Image of the Day – 107

Today’s image – from 1998 – depicts the Devon & Somerset Stag Hounds after they’ve killed a deer.


The supporters of repeal of the Hunting Act are being careful to talk only about foxes and fox hunting, despite the fact that repeal would bring back deer hunting, hare hunting and coursing, and mink hunting.

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1 Response so far »

  1. 1

    gilesbradshaw said,

    The Red Deer on my land tend to come through as a herd.

    I am not saying that they could not be successfully managed by stalking what I am saying is that to do that in an area like North Devon where there are hundreds of small holdings you would have to get lots of Landowners working together co operatively.

    This is because the herd of red deer exists on a completely different scale than individual holdings and you need a co ordinated and consistent approach.

    There is no such system for stalking at present but there is for Stag Hunting.

    It’s no good me doing one thing when the deer are on my holding and then someone else adopting a completely different strategy on another holding.

    The point I am making is that they should not have banned one method without sorting out its replacement.

    As for stalking deer for my purposes it makes no sense.

    I want to reduce the presence of deer in my coppiced woodland. When the red deer are here they spend a lot of time in the coppice and at the wrong time of year they can completely destroy freshly cut sections.

    Proper deer management through culling might involve taking out say for the sake of argument 20% of a herd each year. If I did that to the red deer herd when it comes on to my land it would reduce the damage they do by 20%.

    What’s the point of that? I need to reduce it by say 80% so what do I do? Massacre 80% of the herd? That would be crazy. The situation with deer is very different to foxes. My neighbour kills all the foxes on his land because he has a pheasant shoot but it makes very little difference to the local fox population because they are territorial animals. Deer wander in herds and use our land as a coridoor hence what I do to them when they are on my land has a much wider impact.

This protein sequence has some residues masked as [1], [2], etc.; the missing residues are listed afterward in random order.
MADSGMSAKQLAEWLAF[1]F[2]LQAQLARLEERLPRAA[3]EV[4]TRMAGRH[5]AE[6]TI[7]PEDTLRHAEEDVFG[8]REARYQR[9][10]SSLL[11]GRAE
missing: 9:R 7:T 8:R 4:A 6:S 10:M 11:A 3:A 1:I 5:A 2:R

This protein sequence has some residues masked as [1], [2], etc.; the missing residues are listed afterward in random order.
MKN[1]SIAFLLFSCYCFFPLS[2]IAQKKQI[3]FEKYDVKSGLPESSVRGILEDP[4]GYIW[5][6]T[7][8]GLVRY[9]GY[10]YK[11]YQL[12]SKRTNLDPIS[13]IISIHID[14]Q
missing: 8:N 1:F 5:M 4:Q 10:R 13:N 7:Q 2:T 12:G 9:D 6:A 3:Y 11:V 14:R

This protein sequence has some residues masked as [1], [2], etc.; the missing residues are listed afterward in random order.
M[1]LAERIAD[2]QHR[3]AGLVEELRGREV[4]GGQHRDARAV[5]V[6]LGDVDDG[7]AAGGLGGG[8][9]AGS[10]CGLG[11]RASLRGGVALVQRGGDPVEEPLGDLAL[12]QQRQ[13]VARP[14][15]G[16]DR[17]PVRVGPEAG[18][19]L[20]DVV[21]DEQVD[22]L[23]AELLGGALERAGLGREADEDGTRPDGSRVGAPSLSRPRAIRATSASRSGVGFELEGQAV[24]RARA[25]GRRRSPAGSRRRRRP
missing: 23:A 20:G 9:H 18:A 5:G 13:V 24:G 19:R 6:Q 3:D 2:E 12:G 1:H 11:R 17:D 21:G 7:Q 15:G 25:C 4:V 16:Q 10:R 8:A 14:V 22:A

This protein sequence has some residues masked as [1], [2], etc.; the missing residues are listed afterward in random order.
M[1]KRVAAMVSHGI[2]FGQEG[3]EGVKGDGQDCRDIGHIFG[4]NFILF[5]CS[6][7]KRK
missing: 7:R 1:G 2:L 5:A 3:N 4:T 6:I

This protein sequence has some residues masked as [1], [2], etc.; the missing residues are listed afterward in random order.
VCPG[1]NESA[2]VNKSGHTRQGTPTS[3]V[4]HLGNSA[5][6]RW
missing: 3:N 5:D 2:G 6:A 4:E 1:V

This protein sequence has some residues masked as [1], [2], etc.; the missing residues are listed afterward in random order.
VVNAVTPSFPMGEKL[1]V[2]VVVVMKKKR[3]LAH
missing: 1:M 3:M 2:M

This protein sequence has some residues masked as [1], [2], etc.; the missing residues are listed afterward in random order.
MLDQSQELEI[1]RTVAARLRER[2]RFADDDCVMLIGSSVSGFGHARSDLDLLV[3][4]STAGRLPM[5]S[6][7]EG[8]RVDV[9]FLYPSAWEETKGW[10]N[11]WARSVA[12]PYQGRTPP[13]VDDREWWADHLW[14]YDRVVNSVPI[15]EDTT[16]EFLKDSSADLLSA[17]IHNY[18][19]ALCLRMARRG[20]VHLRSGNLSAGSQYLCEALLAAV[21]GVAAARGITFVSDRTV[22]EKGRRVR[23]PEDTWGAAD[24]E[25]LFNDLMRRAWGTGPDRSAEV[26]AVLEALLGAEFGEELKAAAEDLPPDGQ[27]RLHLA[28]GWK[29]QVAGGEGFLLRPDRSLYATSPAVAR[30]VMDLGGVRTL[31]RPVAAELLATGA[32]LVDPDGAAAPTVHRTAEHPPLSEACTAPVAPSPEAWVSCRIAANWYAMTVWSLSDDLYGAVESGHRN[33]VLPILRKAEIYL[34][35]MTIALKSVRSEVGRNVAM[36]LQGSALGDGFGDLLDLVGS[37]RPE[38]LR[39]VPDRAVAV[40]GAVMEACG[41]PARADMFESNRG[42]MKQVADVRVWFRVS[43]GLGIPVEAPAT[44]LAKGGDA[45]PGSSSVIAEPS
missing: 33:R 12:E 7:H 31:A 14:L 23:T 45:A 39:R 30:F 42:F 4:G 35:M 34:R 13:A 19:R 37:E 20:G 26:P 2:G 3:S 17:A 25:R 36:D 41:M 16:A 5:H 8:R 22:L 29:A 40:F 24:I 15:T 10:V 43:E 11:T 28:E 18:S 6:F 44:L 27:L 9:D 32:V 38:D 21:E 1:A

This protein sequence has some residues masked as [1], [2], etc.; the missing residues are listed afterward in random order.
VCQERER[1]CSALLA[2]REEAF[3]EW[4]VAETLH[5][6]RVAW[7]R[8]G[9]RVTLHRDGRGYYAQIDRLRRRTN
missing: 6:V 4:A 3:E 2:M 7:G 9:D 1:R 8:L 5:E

I have a method that works much better for me it simply involves taking my dogs down to the woods when the herd of red deer are around and flushing them without killing them.

    If the deer regularly encounter what they consider to be predators in a location they tend to congregate somewhere else.

    I am not saying that all deer can or should be managed like this but on my small holding it works for me and I have never killed or harmed a single deer by doing it so I don;t see the problem.

    The Hunting Act makes it illegal for me to flush deer out of cover unless I take steps to shoot them. It’s been ruled in court that if I am flushing an entire herd then I have to have enough guns present to kill the entire herd. That’s crazy and would turn a bit of fun and harmless deer management into a blood bath.

    Do deer get stressed by being chased by dogs? Well yes I am sure they do but it is worth remembering that they have evolved for millions of years to be chased and all around the world in ecosystems which are complete wild deer are regularly not only chased but also bought down and killed by canines.

    The best form of deer management albeit one that is impractical in lowland Britain would be to have packs of vicious wild canines scouring the countryside for them. Not stag hounds but wolves.

    The Hunting Act simply does not work when applied to deer management. There is no need to kill flushed out deer if the aim is merely to disperse them and shooting a deer ‘as soon as possible’ after it has been flushed out means shooting it when it is running at speed which is wrong because it would be completely impossible to ensure a good shot.

    Ps would you put this picture up as a picture of the day? It’s taken during one of my early morning flushing missions. My coppice where I flush out and chase deer is shrouded in mist in the valley.


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